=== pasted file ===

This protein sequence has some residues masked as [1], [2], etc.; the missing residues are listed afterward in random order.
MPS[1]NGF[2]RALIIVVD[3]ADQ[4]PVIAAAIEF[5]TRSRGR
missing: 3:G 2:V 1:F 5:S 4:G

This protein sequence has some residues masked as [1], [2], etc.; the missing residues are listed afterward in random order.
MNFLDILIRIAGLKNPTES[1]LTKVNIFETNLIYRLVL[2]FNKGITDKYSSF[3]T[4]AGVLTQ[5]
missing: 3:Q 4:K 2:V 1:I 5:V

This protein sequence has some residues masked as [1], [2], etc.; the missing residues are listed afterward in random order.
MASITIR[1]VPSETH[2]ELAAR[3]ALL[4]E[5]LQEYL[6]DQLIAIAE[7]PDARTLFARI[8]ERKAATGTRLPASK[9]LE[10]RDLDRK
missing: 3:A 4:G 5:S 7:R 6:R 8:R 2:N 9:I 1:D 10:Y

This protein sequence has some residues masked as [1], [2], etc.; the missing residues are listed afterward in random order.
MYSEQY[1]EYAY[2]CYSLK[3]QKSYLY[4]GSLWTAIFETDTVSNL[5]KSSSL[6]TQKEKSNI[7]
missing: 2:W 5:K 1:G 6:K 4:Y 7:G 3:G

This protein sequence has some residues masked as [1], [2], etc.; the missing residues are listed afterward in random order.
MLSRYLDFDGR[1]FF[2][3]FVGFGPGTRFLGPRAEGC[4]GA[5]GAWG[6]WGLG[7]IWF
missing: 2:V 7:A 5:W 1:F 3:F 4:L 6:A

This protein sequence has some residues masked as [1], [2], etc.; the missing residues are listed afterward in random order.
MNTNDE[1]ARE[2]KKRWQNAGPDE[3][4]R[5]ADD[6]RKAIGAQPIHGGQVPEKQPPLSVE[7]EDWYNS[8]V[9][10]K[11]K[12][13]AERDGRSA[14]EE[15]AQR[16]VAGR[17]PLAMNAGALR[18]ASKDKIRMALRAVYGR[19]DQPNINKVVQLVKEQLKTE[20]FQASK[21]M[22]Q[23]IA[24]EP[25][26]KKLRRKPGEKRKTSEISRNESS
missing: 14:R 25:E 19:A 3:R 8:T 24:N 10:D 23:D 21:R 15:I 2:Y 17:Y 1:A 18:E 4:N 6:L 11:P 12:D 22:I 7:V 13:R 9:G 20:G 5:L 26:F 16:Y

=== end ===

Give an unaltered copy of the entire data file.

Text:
This protein sequence has some residues masked as [1], [2], etc.; the missing residues are listed afterward in random order.
MPS[1]NGF[2]RALIIVVD[3]ADQ[4]PVIAAAIEF[5]TRSRGR
missing: 3:G 2:V 1:F 5:S 4:G

This protein sequence has some residues masked as [1], [2], etc.; the missing residues are listed afterward in random order.
MNFLDILIRIAGLKNPTES[1]LTKVNIFETNLIYRLVL[2]FNKGITDKYSSF[3]T[4]AGVLTQ[5]
missing: 3:Q 4:K 2:V 1:I 5:V

This protein sequence has some residues masked as [1], [2], etc.; the missing residues are listed afterward in random order.
MASITIR[1]VPSETH[2]ELAAR[3]ALL[4]E[5]LQEYL[6]DQLIAIAE[7]PDARTLFARI[8]ERKAATGTRLPASK[9]LE[10]RDLDRK
missing: 3:A 4:G 5:S 7:R 6:R 8:R 2:N 9:I 1:D 10:Y

This protein sequence has some residues masked as [1], [2], etc.; the missing residues are listed afterward in random order.
MYSEQY[1]EYAY[2]CYSLK[3]QKSYLY[4]GSLWTAIFETDTVSNL[5]KSSSL[6]TQKEKSNI[7]
missing: 2:W 5:K 1:G 6:K 4:Y 7:G 3:G

This protein sequence has some residues masked as [1], [2], etc.; the missing residues are listed afterward in random order.
MLSRYLDFDGR[1]FF[2][3]FVGFGPGTRFLGPRAEGC[4]GA[5]GAWG[6]WGLG[7]IWF
missing: 2:V 7:A 5:W 1:F 3:F 4:L 6:A

This protein sequence has some residues masked as [1], [2], etc.; the missing residues are listed afterward in random order.
MNTNDE[1]ARE[2]KKRWQNAGPDE[3][4]R[5]ADD[6]RKAIGAQPIHGGQVPEKQPPLSVE[7]EDWYNS[8]V[9][10]K[11]K[12][13]AERDGRSA[14]EE[15]AQR[16]VAGR[17]PLAMNAGALR[18]ASKDKIRMALRAVYGR[19]DQPNINKVVQLVKEQLKTE[20]FQASK[21]M[22]Q[23]IA[24]EP[25][26]KKLRRKPGEKRKTSEISRNESS
missing: 14:R 25:E 19:A 3:R 8:T 24:N 10:D 23:D 21:R 15:I 2:Y 17:Y 1:A 18:E 4:N 6:L 11:P 12:D 22:I 7:V 13:R 9:G 20:G 5:L 26:F 16:Y